IT professionals enjoy a relatively fluid career path, with opportunities ranging from network administration to application development and security. However, this level of flexibility introduces some challenges, including difficulty creating a personal road map for professional development. When anything is an option, it can be challenging to choose a specialization and hone your skill set.
On the other hand, many experienced IT professionals know what they need to do to advance their career, but simply lack the resources to do so. Especially for technology workers in small- to mid-sized organizations, opportunities to acquire management experience or gain firsthand insight into other businesses’ IT strategies can be limited.
Here are a few strategies IT professionals can employ to seek out professional development opportunities:
- Join a professional association: Organizations for IT professionals offer IT novices and veterans alike the opportunity to expand their knowledge base and turn the 15 percent of unfilled positions in the IT services sector to their advantage. Industry associations are an invaluable resource for IT professionals looking to advance their career, regardless of industry experience or skill level. Association resources including networking, employment opportunities and continuing education programs provide ample benefits, whether retraining to meet an emerging demand or approaching the sector for the first time. For younger IT professionals and mid-life career switchers, industry associations provide a forum to learn from their more experienced counterparts. The youngest Baby Boomers are now 53 years old, and many are at or near the pinnacle of their IT careers. As many Boomers seek to keep their skills current as they approach retirement, they are well-positioned to share insights learned from being a veteran of the IT industry.
- Seek out a mentor: Mentorships, whether from a more experienced professional or simply one with a different subject matter focus, can serve as gateways into industry best practices, giving an honest glimpse into what it’s like to work in their field. Whether these insights are specific product recommendations or suggestions for better working with HR through the hiring process, it’s immensely valuable for IT professionals to share their firsthand knowledge. Mentors don’t need to work at the same organization as you do, and can often provide more insight when drawing from another organization’s experience, infrastructure and history. For a generalized IT support professional, a mentor can serve as a guide to choosing a field for further study and specialization, while more experienced workers can rely on mentors to help identify challenges they will encounter as they move into manager and executive roles.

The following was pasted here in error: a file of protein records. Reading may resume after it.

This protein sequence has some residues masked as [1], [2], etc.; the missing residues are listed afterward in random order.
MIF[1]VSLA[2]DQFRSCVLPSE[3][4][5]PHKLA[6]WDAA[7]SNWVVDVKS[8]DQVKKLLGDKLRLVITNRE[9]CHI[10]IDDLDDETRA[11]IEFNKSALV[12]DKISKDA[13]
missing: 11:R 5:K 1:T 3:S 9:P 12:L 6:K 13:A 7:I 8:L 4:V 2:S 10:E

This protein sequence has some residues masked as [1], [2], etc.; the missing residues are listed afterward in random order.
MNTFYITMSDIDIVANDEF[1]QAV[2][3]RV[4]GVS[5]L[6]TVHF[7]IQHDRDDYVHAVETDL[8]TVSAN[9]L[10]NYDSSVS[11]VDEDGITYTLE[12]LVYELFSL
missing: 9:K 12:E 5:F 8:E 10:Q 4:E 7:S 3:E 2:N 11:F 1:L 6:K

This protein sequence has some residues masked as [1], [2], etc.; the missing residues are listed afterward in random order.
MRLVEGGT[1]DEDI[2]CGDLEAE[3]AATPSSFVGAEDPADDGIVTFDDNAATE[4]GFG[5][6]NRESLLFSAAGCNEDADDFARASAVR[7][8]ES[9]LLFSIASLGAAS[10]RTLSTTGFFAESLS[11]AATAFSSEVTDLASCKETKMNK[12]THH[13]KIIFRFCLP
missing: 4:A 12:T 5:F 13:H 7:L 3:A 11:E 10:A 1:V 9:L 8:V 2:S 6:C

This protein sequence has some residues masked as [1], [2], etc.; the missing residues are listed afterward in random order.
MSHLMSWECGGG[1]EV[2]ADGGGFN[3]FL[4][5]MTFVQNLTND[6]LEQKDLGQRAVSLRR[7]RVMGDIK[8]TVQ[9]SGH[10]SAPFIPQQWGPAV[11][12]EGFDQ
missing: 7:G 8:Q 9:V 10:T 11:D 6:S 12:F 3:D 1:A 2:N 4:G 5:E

- Provide guidance to another IT professional: Whether through an IT association or independently, mentoring another technology professional is an excellent way to bolster your own skills. Some mentor relationships may focus on broader, more widely applicable skills — such as discussing project management advice, research strategies and preferred vendors. Others revolve around specific hard skills, such as administering a specific brand of firewalls, a vendor’s MDM solution or troubleshooting a protocol error. Not only does this provide an opportunity to sharpen your own skills, but a mentorship also offers a taste of IT management experience to help prepare for the next stage in your career.
- Choose a vendor specialization: Many employers rely on a handful of preferred IT vendors to simplify their business relationships as well as software and hardware management. One surefire way to advance your career is to develop in-depth familiarity with vendor-specific products and services. This can happen a number of ways, from official certifications like Cisco’s well-known CCNA certification, to hands-on experience with a particular cloud platform like SAP. As your organization grows, its partners and vendors will as well, so it’s important to keep your skills current by staying abreast of broader changes in the industry and proactively studying solutions your firm may rely on in the future.
As IT professionals navigate their careers, professional development opportunities are paramount to continued growth. While many technology professionals possess excellent research and problem-solving skills, some knowledge is best learned from others. Especially as IT professionals work to fill growing needs around cloud management, information security and AI, professional associations and their advantages will become more valuable.
Access to both industry research and peers provides a balanced line of insight into trends affecting the IT sector, while also providing guidance for advancing your career. There is no one-size-fits-all pathway to success as a technology professional, but by seeking out and nurturing connections with fellow IT professionals, you’ll be better equipped to find the right path forward.
This article was written by Todd Thibodeaux from CIO and was legally licensed through the NewsCred publisher network.